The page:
But once you go up high enough power (grip with tires), then obviously the driveline becomes the limiting factor, ahem solid rear axle. Anyways, not that those are the kind of cars being discussed, but I'd guess the driveline abuse starts once you approach 400 HP to a single axle.

The WRX is of today is very different than 2002, not such an on off laggy wet noodle.

I watched a 500hp 996TT run a 15.0 at E-Town with a light roll off-almost no launch lol. He got confidence through the day and after 12 passes got down to the mid 12's.

But given your cars example. Again, the S4 is very different than launching a 2.0T. This thread was specific to the 4 cylinder cars. The tq and power delivery of the 6's makes launching them less likely to bog.

Again, the key. Someone please explain how two identical cars, but one heavier, and maybe even making 1-2% less power due to more parasitic losses, how will that car be FASTER unless it exploits traction from AWD? And if the RWD car hooks up fine at 2500rpms launch, how again does AWD out launch it unless it sticks with more revs to get it out of the whole faster.
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      02-17-2014, 11:32 AM   #21
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If your pavement is not perfect (e.g. too wet, too cold, etc), you WILL lose traction during a WOT launch on a RWD or FWD car. I had this happen all the freaking time in my AH3. Even on 1->2 shifts on highway onramps when hitting bumps.

You can either upgrade to track quality ultra high performance tires, or you can attempt to turn off ASR/DSC so that your car does not attempt to avoid wheelspin, which is wasteful on your tires and makes a scene out of aggressive takeoffs.

A 150lb weight increase (e.g. 3% of the curb weight) is not as catastrophic a handicap as you make it out to be. The technique you quoted is virtually how EVERY magazine does their launch tests -- AWD or RWD. The manufacturer supplied number is a more accurate estimate of the car's non-brake-torqued / non-launch-controlled 0-60.

The only "exploitation" here is that AWD in a sports sedan application will consistently shave off tenths of seconds due to recuperating the valuable time lost by wheelspin. And that's something that easily overcomes the marginal weight gain of such systems.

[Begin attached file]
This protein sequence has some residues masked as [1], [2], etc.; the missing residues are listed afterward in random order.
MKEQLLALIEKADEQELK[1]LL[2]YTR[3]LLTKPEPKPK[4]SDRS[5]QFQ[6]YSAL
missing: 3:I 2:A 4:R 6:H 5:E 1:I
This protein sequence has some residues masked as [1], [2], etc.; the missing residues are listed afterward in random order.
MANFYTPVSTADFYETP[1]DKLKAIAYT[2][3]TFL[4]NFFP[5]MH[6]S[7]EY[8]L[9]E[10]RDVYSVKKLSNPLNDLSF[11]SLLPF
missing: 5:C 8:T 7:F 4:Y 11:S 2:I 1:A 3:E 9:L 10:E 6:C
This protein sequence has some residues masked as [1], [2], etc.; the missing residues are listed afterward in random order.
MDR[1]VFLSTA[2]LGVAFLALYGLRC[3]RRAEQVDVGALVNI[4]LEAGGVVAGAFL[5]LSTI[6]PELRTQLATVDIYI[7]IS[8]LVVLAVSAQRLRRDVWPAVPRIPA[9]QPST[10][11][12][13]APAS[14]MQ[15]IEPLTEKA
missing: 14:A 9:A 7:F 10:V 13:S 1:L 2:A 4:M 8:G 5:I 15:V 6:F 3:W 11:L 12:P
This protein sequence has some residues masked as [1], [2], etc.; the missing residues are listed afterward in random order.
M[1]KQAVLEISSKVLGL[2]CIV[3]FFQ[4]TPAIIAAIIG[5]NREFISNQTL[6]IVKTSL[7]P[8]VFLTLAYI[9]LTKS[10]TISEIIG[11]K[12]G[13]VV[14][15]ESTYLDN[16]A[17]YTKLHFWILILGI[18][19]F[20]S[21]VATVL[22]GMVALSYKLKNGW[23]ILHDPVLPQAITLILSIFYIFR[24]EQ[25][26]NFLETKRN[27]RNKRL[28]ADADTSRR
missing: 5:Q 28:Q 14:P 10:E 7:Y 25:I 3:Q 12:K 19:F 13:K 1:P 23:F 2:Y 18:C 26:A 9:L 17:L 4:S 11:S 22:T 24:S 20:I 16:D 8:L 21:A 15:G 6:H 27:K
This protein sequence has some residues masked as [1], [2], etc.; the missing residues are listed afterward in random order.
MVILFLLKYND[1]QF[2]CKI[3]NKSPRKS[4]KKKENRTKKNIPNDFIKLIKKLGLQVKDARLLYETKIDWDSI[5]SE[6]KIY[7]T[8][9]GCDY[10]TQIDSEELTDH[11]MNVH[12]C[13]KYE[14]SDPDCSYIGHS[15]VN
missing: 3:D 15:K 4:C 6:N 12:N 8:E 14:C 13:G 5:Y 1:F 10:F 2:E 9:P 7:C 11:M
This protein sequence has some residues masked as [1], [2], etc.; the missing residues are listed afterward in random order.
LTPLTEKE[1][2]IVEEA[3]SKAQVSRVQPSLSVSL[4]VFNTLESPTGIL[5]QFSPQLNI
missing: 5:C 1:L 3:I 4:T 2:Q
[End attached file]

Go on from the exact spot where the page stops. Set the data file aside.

Does this apply to the N20? Probably not as much as to a more powerful BMW. It's a relatively low power low torque engine. It will likely matter if you live in a climate where you choose to have all-season tires rather than the max performance compound optimized to your climate.
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      02-17-2014, 11:38 AM   #22
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Quote:
Originally Posted by jdong View Post
If your pavement is not perfect (e.g. too wet, too cold, etc), you WILL lose traction during a WOT launch on a RWD or FWD car. I had this happen all the freaking time in my AH3. Even on 1->2 shifts on highway onramps when hitting bumps.

You can either upgrade to track quality ultra high performance tires, or you can attempt to turn off ASR/DSC so that your car does not attempt to avoid wheelspin, which is wasteful on your tires and makes a scene out of aggressive takeoffs.

A 150lb weight increase (e.g. 3% of the curb weight) is not as catastrophic a handicap as you make it out to be. The technique you quoted is virtually how EVERY magazine does their launch tests -- AWD or RWD. The manufacturer supplied number is a more accurate estimate of the car's non-brake-torqued / non-launch-controlled 0-60.

The only "exploitation" here is that AWD in a sports sedan application will consistently shave off tenths of seconds due to recuperating the valuable time lost by wheelspin. And that's something that easily overcomes the marginal weight gain of such systems.

Does this apply to the N20? Probably not as much as to a more powerful BMW. It's a relatively low power low torque engine. It will likely matter if you live in a climate where you choose to have all-season tires rather than the max performance compound optimized to your climate.
Again, we are talking about professional recorded times, whether BMW or magazines. They are done on specific prepped surfaces in order to get the best time possible. We are talking about extracting every last tenth here, not about DD'ing and wet weather. Also note, on many cars when launching from a dog, wheelspin is not all bad. It's about balance. A little bit of wheelspin often gets you into the meat of the power band for the next gear. A bit of wheelspin also helps with trap speeds, but too much will be at the expense of ET.

And I did not say 150lbs is a huge weight gain. But the general rule of thumb that gaining or losing 100lbs on a typical street car is roughly equal to about 10hp.

And again, the magazine tests are not the same for RWD and AWD because again, it is about RPMS of the launch. If the RWD variant can plant power with a 2500rpm launch, the AWD car will not be faster with the same technique(unless as you said, it is wet which we are NOT talking about). You need to reach a point where the RWD car can no longer support that RPM while the AWD one can. That is how a launch advantage happens. So no, not the same technique. AWD-FWD-RWD, all three take to being launched a bit differently.